IN THE UTAH COURT OF APPEALS ----ooOoo---State of Utah, in the interest of C.D.H., a person under eighteen years of age. ______________________________ C.D.H., Appellant, v. State of Utah, Appellee. ) ) ) ) ) ) ) ) ) ) ) ) ) ) ----Second District Juvenile, Farmington Department, 446937 The Honorable Diane W. Wilkins Attorneys: Steven C. Russell, Salt Lake City, for Appellant Mark L. Shurtleff and Christopher D. Ballard, Salt Lake City, for Appellee ----Before Judges Bench, Greenwood, and Billings. BENCH, Presiding Judge: C.D.H. appeals his conviction of three counts of sexual abuse of a child, second degree felonies if committed by an adult. See Utah Code Ann. § 76-5404.1 (2003). C.D.H. first contends that the juvenile court erred in limiting his crossexamination of A.G., an alleged victim.1 C.D.H.'s counsel asked A.G., "Has Travis[, a neighborhood boy,] ever accused you of not telling the truth?" A.G. responded, "Yes." When defense counsel asked, "What did he say," the State objected. The juvenile court sustained the objection, holding that under rule 608(b) of the Utah Rules of Evidence this specific instance of conduct was not admissible. See Utah R. Evid. 608(b). C.D.H. also asserts that the juvenile court erroneously applied rule 608(a) in striking the testimony of two character MEMORANDUM DECISION (Not For Official Publication) Case No. 20040900-CA FILED (April 13, 2006) 2006 UT App 140
There are two alleged victims in this case, twin sisters A.G. and H.G.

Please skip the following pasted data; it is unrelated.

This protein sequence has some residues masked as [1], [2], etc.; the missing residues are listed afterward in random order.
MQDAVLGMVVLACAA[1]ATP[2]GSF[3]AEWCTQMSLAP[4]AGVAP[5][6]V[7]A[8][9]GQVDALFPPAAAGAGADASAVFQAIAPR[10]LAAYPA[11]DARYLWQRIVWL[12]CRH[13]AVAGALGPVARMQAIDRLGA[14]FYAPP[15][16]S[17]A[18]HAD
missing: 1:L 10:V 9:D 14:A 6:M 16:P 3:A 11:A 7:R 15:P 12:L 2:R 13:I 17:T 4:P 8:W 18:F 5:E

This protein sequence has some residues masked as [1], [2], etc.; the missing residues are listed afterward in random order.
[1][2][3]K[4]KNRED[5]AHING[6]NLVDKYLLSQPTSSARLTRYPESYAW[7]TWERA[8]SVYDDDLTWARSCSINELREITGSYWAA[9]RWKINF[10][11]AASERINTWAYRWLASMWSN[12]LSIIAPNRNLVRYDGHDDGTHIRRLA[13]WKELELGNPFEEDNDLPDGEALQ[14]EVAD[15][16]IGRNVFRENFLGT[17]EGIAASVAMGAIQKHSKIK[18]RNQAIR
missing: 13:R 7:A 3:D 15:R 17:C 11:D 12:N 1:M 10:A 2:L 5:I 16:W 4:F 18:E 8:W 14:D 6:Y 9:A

witnesses. C.D.H. called Brenda Hoyt and Marney Kingdom to testify regarding the alleged victims' general reputation for untruthfulness. When asked whether the reputation Hoyt referenced pertained solely to H.G., she admitted, "I don't know [if] it's just H.G. because I can't tell the twins apart." Further, although the record contains some evidence that Kingdom based her testimony on knowledge from the community, she admitted that she also based her testimony on personal incidents that occurred between her son and the twin girls. See State v. Lopez, 626 P.2d 483, 487 (Utah 1981) (stating that a character witness must base his testimony "upon his knowledge of the reputation of the other witness and not upon his individual opinion of his qualities or character" (quotations and citation omitted)). "The general rule regarding the admission or exclusion of evidence is that the [juvenile] court's decision will not be reversed in the absence of an abuse of discretion." In re L.D.S., 797 P.2d 1133, 1137 (Utah Ct. App. 1990). "[A]lthough basic constitutional provisions of due process and rules of evidence should be adhered to, 'juvenile court proceedings are highly equitable in nature, designed to inquire in the welfare of the children, are not adversary in the usual sense, and may be conducted in an informal manner.'" Id. (quoting State ex rel. S.J., 576 P.2d 1280, 1283 (Utah 1978)). Arguably, because of its informal setting, the juvenile court could have admitted the disputed character evidence in this case. However, the record reflects that the court knew of the twins' reputation for untruthfulness from other evidence, such as Norman Gayle's testimony of the twins' reputation. Because any alleged error was harmless, we do not reverse. See State v. Loose, 2000 UT 11,¶10 n.1, 994 P.2d 1237 ("We do not reverse a trial court for committing harmless error."). We therefore affirm. ______________________________ Russell W. Bench, Presiding Judge ----WE CONCUR: ______________________________ Pamela T. Greenwood, Associate Presiding Judge ______________________________ Judith M. Billings, Judge